Thu | Nov 21, 2019

Kids’ vision woes trigger call for eye-care school

Published:Friday | November 8, 2019 | 12:43 AMChristopher Thomas/Gleaner Writer
Dr Natalie Decook, of Indiana State University and a volunteer with Cornerstone Jamaica’s See Better, Learn Better’ programme, conducts a vision test on a student of Little London Primary School. Students were diagnosed and given glasses free of charge as part of Cornerstone’s outreach programme that is being conducted in schools across western Jamaica. Kenyon Hemans/Photographer
Dr Natalie Decook, of Indiana State University and a volunteer with Cornerstone Jamaica’s See Better, Learn Better’ programme, conducts a vision test on a student of Little London Primary School. Students were diagnosed and given glasses free of charge as part of Cornerstone’s outreach programme that is being conducted in schools across western Jamaica. Kenyon Hemans/Photographer

WESTERN BUREAU:

Jamaica should establish an optometry school in order to provide improved eye care, particularly for students whose learning is compromised by poor vision, an advocate has urged.

Gary Robinson, founder of the non-profit organisation Cornerstone Jamaica, made the recommendation in an interview with The Gleaner during Wednesday’s Cornerstone Jamaica’s fourth annual ‘See Better, Learn Better’ eye care clinic at Little London Primary School in Westmoreland.

“This is a serious health issue that is eminently fixable, and unlike trying to cure cancer or hunger, we can fix this problem. We have to have an optometry school in Jamaica. We must grow our own doctors, and employ people in making the glasses and frames here in Jamaica. This is our ultimate goal down the road,” said Robinson, whose organisation was founded in 2015.

“Sometimes kids don’t even know they need glasses and they are called stupid and dunces. We feel that with the right pair of eyeglasses, we can shore up their confidence, and we can help them,” explained Robinson. “They will still have to do the work, but we can give them a big boost towards a better life for themselves and, consequently for their country.”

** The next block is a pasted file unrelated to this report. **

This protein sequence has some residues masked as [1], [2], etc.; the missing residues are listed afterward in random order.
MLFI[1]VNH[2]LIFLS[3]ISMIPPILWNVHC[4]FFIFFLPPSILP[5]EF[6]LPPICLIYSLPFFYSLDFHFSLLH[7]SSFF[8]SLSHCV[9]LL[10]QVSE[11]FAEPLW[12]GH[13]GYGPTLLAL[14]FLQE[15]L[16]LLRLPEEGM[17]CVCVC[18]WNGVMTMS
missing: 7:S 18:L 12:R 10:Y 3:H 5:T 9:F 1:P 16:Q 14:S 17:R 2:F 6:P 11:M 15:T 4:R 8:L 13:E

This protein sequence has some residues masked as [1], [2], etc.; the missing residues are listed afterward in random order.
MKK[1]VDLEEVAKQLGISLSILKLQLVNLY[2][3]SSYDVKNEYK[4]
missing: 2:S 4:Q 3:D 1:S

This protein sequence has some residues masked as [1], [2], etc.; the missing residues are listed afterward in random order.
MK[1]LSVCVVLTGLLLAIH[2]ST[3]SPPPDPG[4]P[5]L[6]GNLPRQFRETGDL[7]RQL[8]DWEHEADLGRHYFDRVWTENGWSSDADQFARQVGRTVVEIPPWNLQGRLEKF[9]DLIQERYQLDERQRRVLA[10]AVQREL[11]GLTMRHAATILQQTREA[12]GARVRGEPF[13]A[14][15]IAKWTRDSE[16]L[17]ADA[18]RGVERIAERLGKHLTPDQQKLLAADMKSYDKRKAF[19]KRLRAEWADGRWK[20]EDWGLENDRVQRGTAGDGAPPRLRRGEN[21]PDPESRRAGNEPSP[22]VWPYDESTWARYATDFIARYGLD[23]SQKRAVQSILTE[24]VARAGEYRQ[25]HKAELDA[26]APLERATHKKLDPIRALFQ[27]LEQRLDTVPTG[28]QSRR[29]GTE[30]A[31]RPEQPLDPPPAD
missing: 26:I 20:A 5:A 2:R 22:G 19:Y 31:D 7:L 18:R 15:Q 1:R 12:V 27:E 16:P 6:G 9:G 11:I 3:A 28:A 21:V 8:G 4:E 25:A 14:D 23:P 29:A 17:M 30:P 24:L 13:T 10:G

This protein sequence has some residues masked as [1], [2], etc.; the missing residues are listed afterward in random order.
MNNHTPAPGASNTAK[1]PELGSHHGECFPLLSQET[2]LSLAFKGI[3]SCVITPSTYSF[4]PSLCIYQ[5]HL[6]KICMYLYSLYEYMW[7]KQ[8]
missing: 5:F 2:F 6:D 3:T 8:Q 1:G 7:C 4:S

Nerissa Stephens, acting principal at Little London Primary, confirmed that impaired vision was perhaps a factor in poor academic outcomes in the country.

“If students have eye issues, then it will have an impact on their ability to garner information, which will, in turn, affect their academic excellence. Some parents are unable to provide the eye care because it is quite expensive in Jamaica, so they defer from doing the eye care and have the children in the regular educational system and the difficulty gets to a worse stage,” said Stephens.

Since its formation, Cornerstone Jamaica has screened more than 3,500 students for eye care treatment and has prescribed glasses for approximately 550 children.

In September, Health Minister Dr Christopher Tufton announced that his ministry, through the Jamaica-Cuba Eye Care Programme, would give special focus to underserved members of Jamaica’s population, including schoolchildren.

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